Yemen: Sally Nabil, BBC correspondent in Aden

Published August 21, 2015 by godshope1971

Although the fighting is over, the humanitarian situation in Aden remains dire. Pro-government forces have driven out the Iranian-backed Houthi rebels but the people are in desperate need.

Many of the residential neighbourhoods have been reduced to ruins and thousands of Yemenis are still living in schools and mosques, with little access to food, water or medicine. There is no sign they are going to return home any time soon.

A lot of areas around the city are full of landmines and explosive devices. One lady told me her neighbour went back to check his house after the fighting stopped, but the moment he opened the door an explosion was triggered. She said she doesn’t want to face the same fate.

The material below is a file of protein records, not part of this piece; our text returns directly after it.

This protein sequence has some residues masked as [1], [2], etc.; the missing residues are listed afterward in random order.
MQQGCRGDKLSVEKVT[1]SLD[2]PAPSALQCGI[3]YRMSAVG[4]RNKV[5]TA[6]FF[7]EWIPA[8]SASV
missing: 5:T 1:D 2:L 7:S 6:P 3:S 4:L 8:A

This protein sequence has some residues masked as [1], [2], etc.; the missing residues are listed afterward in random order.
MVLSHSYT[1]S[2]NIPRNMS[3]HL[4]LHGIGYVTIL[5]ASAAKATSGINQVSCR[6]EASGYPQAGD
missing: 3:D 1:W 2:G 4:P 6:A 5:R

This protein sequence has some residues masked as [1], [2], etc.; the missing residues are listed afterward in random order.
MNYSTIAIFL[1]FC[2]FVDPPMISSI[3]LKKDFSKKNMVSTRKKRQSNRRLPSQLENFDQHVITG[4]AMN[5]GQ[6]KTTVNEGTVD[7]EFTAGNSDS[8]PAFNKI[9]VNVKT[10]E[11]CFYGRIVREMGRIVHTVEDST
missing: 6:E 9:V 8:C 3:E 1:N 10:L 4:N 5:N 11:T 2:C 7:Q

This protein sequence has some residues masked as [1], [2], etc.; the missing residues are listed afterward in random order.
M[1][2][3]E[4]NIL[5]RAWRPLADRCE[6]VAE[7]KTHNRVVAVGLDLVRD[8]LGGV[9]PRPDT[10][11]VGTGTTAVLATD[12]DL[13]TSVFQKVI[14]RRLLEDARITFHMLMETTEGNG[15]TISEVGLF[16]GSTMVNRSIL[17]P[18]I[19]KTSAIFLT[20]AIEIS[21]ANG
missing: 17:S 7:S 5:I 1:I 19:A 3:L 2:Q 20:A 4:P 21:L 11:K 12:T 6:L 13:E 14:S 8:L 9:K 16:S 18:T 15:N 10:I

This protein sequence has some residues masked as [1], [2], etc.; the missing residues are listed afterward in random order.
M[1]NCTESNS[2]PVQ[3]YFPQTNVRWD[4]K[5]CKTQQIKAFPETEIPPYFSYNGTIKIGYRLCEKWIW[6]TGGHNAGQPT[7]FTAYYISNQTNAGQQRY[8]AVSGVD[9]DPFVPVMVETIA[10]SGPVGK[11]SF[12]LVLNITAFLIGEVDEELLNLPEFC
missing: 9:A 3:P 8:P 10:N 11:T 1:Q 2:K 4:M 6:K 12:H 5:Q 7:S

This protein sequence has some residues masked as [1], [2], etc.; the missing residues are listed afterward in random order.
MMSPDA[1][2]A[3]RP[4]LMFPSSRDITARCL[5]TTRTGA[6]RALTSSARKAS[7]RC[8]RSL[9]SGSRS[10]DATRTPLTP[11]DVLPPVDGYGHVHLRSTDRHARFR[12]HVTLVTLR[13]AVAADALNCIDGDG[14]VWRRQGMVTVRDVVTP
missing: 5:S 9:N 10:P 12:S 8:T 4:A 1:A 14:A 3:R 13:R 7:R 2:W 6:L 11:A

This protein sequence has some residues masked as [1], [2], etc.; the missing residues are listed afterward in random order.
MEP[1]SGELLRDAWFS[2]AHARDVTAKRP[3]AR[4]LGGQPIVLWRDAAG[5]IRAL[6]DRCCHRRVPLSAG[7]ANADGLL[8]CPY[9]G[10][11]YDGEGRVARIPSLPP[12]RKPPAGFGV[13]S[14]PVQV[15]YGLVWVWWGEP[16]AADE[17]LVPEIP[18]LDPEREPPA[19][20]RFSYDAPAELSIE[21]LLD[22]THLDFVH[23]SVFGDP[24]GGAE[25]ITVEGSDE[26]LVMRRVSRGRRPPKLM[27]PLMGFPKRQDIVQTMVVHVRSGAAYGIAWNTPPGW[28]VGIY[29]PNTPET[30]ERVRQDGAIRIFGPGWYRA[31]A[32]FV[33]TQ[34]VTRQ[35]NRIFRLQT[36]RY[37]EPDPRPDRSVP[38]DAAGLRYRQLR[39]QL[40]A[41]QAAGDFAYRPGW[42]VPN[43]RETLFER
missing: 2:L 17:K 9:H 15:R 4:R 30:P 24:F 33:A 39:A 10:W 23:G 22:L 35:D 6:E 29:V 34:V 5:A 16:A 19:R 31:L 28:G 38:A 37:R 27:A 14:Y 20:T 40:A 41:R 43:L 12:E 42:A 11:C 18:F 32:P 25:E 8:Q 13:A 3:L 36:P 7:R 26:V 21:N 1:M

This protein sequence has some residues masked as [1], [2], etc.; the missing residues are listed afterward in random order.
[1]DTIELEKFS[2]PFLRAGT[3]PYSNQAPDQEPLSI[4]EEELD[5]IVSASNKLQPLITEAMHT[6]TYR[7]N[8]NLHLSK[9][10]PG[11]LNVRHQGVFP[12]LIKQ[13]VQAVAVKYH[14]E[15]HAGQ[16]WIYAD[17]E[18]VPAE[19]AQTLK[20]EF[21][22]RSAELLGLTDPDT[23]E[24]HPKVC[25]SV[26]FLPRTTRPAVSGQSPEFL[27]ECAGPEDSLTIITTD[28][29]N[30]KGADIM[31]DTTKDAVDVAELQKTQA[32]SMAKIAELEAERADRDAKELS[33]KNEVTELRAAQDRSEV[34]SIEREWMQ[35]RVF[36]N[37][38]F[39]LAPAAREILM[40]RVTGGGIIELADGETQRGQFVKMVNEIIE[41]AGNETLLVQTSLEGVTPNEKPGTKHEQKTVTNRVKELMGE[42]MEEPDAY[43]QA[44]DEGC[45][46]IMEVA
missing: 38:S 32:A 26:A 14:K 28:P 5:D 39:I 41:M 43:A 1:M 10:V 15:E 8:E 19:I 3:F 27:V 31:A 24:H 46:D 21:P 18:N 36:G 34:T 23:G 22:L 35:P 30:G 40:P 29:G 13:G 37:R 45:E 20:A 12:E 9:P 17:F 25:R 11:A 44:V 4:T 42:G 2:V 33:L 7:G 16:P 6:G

As we walked around Aden, we saw some neighbourhoods overflowing with sewage water. Parents say their children are suffering from malaria, diarrhoea and skin diseases.

Hospitals are overwhelmed with war casualties who don’t receive adequate medical treatment. Many die on their way to the medical facilities because ambulances are poorly equipped. Doctors say many victims need to be taken abroad because their conditions are too serious to be treated in Yemen. ∞∞∞∞∞ CLICK HERE FOR MORE »»»»


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